## Tuesday, April 26, 2011

### a proof of least resistance ..

for the final exam in my proofs class, there were five problems. i told my students what two of the questions were, but not exactly.
1. reproduce five definitions, which will come from certain sections of the textbook (and yes, this is the same kind of problem as before).
2. reconstruct one of two theorems: one of them was the Cantοr intersectiοn theorem. on the day i print out the exams, i'll flip a coin [1] which will decide which one appears.
as it happens, the proof of Cantοr's theorem that i gave in lecture was different than the one written in their textbooks, and i told the class that either one is valid for the exam .. and if you want, you can write your own proof.

[snickers ensued]

i thought my proof is intuitive, when i lectured it .. but i hadn't seen it in a while. for some reason, i thought it wouldn't be that different from the book proof ..

.. until i started grading the exams, and realised:
wtf? this thing is a monster!
why didn't i just give a nice, short proof ..?

.. ye gods, did i prove this on the fly?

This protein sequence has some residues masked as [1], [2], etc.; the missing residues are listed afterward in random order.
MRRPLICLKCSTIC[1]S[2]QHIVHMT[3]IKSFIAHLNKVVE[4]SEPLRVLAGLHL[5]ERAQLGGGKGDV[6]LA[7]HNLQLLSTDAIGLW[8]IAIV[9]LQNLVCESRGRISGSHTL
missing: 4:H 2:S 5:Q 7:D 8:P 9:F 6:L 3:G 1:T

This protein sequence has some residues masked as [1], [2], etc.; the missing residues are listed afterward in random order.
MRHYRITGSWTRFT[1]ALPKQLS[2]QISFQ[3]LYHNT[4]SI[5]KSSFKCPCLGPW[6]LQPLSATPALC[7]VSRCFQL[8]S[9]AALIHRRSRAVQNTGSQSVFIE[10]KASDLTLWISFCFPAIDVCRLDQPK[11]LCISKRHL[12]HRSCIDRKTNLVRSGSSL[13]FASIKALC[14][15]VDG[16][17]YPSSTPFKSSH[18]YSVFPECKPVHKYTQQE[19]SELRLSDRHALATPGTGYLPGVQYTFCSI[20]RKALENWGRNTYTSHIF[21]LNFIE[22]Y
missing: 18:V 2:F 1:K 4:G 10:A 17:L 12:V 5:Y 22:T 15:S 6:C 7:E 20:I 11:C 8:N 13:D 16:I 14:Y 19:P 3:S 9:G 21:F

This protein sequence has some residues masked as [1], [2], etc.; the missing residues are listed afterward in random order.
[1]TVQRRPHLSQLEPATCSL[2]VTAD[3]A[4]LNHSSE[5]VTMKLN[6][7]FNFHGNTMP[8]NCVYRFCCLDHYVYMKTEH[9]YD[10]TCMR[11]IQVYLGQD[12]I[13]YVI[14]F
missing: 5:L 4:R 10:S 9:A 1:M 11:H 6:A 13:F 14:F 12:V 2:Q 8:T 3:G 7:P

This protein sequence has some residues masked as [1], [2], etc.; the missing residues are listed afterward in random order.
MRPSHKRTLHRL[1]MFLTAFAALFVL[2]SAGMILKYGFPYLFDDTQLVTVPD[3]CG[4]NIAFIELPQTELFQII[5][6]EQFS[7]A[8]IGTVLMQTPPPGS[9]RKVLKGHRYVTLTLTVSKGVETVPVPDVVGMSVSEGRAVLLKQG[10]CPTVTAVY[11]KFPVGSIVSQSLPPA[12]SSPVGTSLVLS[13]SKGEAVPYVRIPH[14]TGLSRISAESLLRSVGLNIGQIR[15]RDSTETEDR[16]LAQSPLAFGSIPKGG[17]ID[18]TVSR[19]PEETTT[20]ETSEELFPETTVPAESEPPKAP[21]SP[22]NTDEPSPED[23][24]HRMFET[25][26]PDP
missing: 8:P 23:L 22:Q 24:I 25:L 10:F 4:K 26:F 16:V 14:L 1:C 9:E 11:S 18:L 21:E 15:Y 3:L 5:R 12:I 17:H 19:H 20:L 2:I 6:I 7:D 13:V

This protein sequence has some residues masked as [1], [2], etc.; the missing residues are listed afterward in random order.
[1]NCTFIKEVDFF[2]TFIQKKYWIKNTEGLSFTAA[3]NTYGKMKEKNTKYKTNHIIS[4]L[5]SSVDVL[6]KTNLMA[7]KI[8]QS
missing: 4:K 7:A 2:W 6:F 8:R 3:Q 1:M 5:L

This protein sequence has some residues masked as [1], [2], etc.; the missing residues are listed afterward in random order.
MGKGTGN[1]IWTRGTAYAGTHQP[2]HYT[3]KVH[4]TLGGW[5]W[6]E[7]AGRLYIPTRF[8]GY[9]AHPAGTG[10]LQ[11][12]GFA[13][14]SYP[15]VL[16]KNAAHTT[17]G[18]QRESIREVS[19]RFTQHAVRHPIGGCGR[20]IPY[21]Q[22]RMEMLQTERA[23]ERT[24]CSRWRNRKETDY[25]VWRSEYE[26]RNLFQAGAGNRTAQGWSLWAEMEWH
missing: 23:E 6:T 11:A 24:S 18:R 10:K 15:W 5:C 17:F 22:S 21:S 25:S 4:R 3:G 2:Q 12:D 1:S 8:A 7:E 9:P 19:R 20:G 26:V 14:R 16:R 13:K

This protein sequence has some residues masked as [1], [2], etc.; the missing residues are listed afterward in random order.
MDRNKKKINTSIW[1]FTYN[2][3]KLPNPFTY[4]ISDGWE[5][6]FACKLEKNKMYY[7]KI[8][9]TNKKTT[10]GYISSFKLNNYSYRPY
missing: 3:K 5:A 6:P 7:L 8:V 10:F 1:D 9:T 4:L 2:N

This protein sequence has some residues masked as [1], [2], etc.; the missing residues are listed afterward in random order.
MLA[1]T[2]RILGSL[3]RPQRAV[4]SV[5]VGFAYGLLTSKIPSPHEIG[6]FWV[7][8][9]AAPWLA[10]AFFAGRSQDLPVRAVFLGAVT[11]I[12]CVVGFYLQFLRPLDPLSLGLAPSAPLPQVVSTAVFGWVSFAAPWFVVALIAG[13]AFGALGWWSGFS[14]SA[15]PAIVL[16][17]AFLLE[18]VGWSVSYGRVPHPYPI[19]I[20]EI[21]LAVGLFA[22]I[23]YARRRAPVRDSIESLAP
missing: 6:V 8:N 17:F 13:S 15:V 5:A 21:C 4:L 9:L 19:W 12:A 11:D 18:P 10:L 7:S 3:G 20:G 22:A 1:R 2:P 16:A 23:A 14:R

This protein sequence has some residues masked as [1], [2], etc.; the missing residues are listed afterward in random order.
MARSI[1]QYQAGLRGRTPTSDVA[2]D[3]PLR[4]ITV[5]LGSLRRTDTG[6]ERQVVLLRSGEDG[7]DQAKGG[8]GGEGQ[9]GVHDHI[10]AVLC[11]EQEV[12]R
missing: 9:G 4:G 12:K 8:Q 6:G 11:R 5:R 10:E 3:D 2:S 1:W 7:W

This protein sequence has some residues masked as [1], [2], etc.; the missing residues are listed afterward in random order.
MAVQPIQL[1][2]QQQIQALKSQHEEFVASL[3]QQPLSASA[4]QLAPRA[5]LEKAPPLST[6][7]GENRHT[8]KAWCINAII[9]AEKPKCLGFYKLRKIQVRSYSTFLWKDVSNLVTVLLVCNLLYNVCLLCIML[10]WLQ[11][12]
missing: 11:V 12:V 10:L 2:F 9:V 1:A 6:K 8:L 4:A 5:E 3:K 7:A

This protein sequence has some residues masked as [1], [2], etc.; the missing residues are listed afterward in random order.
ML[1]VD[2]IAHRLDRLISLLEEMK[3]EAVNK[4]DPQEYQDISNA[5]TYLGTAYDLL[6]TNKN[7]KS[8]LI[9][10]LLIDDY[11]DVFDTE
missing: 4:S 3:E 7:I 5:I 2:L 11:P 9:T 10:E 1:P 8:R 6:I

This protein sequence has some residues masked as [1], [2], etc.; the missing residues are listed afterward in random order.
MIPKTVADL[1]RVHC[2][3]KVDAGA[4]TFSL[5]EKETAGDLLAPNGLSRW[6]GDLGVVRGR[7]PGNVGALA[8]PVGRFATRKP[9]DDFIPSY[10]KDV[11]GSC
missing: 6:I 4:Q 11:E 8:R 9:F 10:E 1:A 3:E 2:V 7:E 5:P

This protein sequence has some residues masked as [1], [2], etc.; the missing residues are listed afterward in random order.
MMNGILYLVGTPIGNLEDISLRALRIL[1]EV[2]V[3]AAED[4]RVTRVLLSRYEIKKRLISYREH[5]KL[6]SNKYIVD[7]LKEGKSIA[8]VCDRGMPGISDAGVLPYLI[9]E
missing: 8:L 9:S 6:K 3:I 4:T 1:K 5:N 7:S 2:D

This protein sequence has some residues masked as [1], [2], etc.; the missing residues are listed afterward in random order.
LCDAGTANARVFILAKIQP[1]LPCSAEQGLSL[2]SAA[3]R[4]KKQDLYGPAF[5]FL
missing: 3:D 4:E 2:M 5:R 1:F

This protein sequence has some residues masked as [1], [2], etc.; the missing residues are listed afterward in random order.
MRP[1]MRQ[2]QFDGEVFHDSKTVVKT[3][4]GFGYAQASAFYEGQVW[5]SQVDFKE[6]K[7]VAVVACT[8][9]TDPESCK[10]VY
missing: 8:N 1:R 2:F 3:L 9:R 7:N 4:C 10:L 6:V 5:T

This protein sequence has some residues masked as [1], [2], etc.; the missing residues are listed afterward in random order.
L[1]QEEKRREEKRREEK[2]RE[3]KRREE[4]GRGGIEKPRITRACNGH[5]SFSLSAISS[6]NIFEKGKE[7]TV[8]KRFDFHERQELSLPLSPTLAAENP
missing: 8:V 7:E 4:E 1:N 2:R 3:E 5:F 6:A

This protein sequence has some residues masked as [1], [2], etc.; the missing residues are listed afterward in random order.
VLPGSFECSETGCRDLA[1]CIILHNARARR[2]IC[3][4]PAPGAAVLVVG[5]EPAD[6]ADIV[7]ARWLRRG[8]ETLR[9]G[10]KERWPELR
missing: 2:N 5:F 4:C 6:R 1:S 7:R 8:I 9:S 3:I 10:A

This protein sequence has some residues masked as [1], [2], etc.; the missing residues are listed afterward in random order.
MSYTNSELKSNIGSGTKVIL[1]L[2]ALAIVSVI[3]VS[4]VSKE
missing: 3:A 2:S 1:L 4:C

i'm pretty sure that i wrote up notes for that lecture.

was i trying to be cute?
to explain, i was trying to motivate the theorem at the time, why anyone should believe that it's true [2]. so i indicated it in two steps:
1. nested intervals imply monotone sequences of the corresponding endpoints. if you take infιmum and suprεmum (respectively, of left- and right-endpoint sequences) then you get a possible interval;

(in other words, do what the picture tells you to do, but do so rigorously.)

2. as long as we can prove that this "limiting" interval is nonempty, we're done. this only happens if inf < sup ..

.. but that can't happen, if you treat inf and sup like limits. to do this rigorously, use an ε-closeness argument ..
it's a "geometric" proof, sure, but not the most efficient one. then again, it was the only way i could remember how to do it ..

.. so props to the students who actually proved it that way, on the exam!

on a related note, some students actually gave their own proofs .. distinctly different, too, which was quite cool. (-:

[1] as it happens, it landed heads.

[2] i spent an inordinate effort, all this term, trying to make some of the tricker theorems intuitive. as i told the class: "if you don't have an intuitive idea of why the statement is true, then odds are good that you won't be able to prove it." in other words,

(logic) + (intuition) = (maths).